Call of Duty: Black Ops Cold War is coming, gearing up to probably smash sales records as is typical for any Call of Duty game.
Like 2019’s Modern Warfare, this new Black Ops will be a ‘soft reboot’ for the series, with the Cold War setting and many of the characters from the first game returning for another go around. It will also be the fifth game to carry the Black Ops moniker in ten years. But how did we get to this point?
To answer that, we need to rewind ten years to 2010 and the release of the original Call of Duty: Black Ops – a game that is rightly revered amongst Call of Duty fans as being one of the best ever. It wasn’t always like that though. At the time of its release, reception was mixed. Forums were filled with people raging that this was the worst Call of Duty ever, and the reviews weren’t much better.
Some of the criticism was justified. Black Ops did have poor hit detection, issues with lag and server difficulties. But at least part of the criticism, to my mind, was born out of the fact that it had such a tough act to follow. Modern Warfare 2 had been wildly popular and touted by many as the best Call of Duty ever made. How could Black Ops even hope to follow that, especially when it was so different in so many ways?
I contend that Treyarch managed it masterfully. It may not have seemed like it at the time, but Black Ops’ differences are the game’s real strength and the reason why the game has slowly cemented its place as one of the best over this last decade.
Take the campaign for example. In a franchise known for its Michael Bay-esque, blockbuster, high-on-action-low-on-plot storytelling, Black Ops is so radically different in its approach. It’s a tale of subversion and conspiracy with a dark and gritty atmosphere – perfect for a story set during the Cold War. It’s also remarkably well-written for a Call of Duty game, with plenty of twists and turns along the way and plenty of things left open to interpretation (like that ending scene).
We play as Alex Mason, who wakes up strapped to a chair in a CIA Black Site. Our faceless interrogators demand to know the meaning of a set of numbers. What follows is a journey through Mason’s fractured, broken mind in order to decipher those numbers and stop the world from falling into nuclear war. It’s a tale that takes us from the shores of Cuba, to a Russian labour camp, all the way to the frontlines of the Vietnam War.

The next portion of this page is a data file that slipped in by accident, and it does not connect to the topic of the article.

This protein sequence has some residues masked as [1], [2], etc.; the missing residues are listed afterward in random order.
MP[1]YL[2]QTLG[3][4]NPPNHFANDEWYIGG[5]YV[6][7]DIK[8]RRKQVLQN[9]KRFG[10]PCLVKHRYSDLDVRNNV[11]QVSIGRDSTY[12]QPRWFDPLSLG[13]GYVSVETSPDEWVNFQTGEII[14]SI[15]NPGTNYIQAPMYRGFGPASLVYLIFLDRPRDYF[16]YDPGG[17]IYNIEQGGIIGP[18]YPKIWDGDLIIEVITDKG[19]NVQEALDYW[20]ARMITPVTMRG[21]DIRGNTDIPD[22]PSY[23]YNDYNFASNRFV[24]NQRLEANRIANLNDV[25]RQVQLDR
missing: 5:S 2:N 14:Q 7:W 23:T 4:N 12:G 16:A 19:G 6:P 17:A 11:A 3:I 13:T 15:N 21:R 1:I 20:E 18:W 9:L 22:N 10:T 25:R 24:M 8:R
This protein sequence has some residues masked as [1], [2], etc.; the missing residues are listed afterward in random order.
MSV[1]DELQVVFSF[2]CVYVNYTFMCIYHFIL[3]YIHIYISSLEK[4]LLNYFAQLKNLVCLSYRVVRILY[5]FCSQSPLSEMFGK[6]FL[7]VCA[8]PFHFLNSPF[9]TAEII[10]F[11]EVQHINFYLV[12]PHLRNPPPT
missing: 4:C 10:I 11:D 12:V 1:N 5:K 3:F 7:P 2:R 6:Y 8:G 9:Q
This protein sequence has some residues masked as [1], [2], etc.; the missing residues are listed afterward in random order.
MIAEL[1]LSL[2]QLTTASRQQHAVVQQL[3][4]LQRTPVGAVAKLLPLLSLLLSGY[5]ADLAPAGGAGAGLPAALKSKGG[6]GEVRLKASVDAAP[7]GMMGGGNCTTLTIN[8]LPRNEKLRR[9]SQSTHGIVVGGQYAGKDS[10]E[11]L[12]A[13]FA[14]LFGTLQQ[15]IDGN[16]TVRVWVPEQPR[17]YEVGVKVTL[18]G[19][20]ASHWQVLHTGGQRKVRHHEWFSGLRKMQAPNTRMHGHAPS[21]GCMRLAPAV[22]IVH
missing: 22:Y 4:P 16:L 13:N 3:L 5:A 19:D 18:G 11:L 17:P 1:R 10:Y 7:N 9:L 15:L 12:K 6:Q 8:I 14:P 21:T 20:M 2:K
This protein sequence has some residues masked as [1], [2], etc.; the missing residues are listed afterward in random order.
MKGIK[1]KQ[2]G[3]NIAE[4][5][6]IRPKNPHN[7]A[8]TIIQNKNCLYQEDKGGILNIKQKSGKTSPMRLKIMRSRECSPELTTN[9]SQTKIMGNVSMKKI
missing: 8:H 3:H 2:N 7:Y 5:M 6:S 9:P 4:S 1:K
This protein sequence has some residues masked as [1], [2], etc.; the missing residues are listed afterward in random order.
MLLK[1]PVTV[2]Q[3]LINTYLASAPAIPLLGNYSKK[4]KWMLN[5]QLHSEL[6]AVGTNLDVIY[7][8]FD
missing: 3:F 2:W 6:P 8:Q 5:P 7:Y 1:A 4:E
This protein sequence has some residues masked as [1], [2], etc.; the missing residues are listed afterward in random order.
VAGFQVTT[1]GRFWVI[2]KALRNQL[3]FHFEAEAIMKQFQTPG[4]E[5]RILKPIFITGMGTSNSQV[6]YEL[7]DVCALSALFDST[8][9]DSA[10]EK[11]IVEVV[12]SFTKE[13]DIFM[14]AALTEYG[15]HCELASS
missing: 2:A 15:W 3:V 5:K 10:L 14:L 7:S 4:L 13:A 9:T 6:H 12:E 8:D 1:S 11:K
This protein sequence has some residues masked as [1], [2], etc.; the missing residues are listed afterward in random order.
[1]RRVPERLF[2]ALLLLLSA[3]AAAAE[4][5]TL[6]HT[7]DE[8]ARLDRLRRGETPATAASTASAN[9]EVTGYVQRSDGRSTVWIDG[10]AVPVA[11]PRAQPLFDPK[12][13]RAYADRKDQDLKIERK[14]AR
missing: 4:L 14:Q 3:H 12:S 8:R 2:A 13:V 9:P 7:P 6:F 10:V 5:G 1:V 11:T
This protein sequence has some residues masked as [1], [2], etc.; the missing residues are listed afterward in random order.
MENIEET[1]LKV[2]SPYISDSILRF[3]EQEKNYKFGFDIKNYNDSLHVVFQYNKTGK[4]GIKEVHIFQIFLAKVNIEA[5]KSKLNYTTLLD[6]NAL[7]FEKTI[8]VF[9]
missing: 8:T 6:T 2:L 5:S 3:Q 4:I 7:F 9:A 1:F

It’s clear that Treyarch went all-in with this campaign. It’s backed up by some serious star power. Ice Cube, Ed Harris and Sam Worthington all put in solid performances as Bowman, Hudson and Mason respectively. Meanwhile, Gary Oldman returns from World at War to once again play Viktor Reznov. The best of the bunch though is James C. Burns, whose performance as Frank Woods is one of the best in any Call of Duty. It’s no wonder that we’ll be seeing a lot of these characters return in the upcoming reboot.
Similarly, Black Ops’ multiplayer plays much differently to Modern Warfare 2. Treyarch were mindful to trim away a lot of the game-breaking stuff that plagued that game. That means there’s no Commando, Danger Close or One Man Army. There’s no shotgun secondaries. There’s no game-ending nuke, and killstreaks don’t stack. Grenades do much less damage, and quickscoping is much more difficult to pull off.
Not only does this make the game much more balanced, but also much less hectic. And that’s a good thing, because it means that Black Ops is a game where skill takes precedence over just being able to cheese overpowered mechanics. It also means the game has aged quite well. The gameplay still holds up ten years later, and you can still find plenty of lobbies. Of course, it’s not perfect: the aforementioned lag and hit detection issues still cause frustration today, and things like the Famas and Ghost Pro are unreasonably powerful. But hey, it’s better than being noobtubed to eternity, right?